Spinning (textiles)

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Spinning is an ancient textile art in which plant, animal or synthetic fibers are twisted together to form yarn. For thousands of years, fiber was spun by hand using simple tools, the spindle and distaff. Only in the High Middle Ages did the spinning wheel increase the output of individual spinners, and mass-production only arose in the 18th century with the beginnings of the Industrial Revolution. Hand-spinning remains a popular handicraft.

Characteristics of spun yarn vary according to the material used, fiber length and alignment, quantity of fiber used, and degree of twist.



Hand spinning

The origins of spinning fiber to make string or yarn are lost in time, but archaeological evidence in the form of representation of string skirts has been dated to the Upper Paleolithic era, some 20,000 years ago.[1] In the most primitive type of spinning, tufts of animal hair or plant fiber are rolled down the thigh with the hand, and additional tufts are added as needed until the desired length of spun fiber is achieved. Later, the fiber is fastened to a stone which is twirled round until the yarn is sufficiently twisted, whereupon it is wound upon the stone and the process repeated over and over.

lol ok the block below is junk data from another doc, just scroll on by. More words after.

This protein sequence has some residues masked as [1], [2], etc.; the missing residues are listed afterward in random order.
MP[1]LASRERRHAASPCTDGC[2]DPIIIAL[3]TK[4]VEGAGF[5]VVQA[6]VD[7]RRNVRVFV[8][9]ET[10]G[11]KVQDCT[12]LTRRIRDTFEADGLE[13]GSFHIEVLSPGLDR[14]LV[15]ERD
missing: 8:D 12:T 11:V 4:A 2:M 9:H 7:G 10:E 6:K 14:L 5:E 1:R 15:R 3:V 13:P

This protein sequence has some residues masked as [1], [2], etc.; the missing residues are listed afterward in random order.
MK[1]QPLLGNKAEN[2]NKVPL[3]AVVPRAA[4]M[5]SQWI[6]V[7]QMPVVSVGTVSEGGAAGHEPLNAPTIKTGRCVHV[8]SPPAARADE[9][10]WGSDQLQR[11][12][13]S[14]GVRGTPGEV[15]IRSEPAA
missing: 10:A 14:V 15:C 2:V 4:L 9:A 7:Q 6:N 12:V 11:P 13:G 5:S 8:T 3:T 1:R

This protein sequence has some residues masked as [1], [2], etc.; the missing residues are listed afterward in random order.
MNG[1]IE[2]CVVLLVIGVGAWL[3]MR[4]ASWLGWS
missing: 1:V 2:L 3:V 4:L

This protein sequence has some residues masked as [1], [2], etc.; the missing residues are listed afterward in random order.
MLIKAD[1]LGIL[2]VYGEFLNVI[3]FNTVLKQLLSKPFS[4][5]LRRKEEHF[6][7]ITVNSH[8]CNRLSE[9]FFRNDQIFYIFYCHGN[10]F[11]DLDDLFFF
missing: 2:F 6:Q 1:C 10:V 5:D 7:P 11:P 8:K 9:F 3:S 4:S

The next method of twisting yarn is with the spindle, a straight stick eight to twelve inches long on which the thread is wound after twisting. At first the stick had a cleft or split in the top in which the thread was fixed. Later, a hook of bone was added to the upper end. The bunch of wool or plant fibers is held in the left hand. With the right hand the fibers are drawn out several inches and the end fastened securely in the slit or hook on the top of the spindle. A whirling motion is given to the spindle on the thigh or any convenient part of the body. The spindle is then dropped, twisting the yarn, which is wound on to the upper part of the spindle. Another bunch of fibers is drawn out, the spindle is given another twirl, the yarn is wound on the spindle, and so on.[2]

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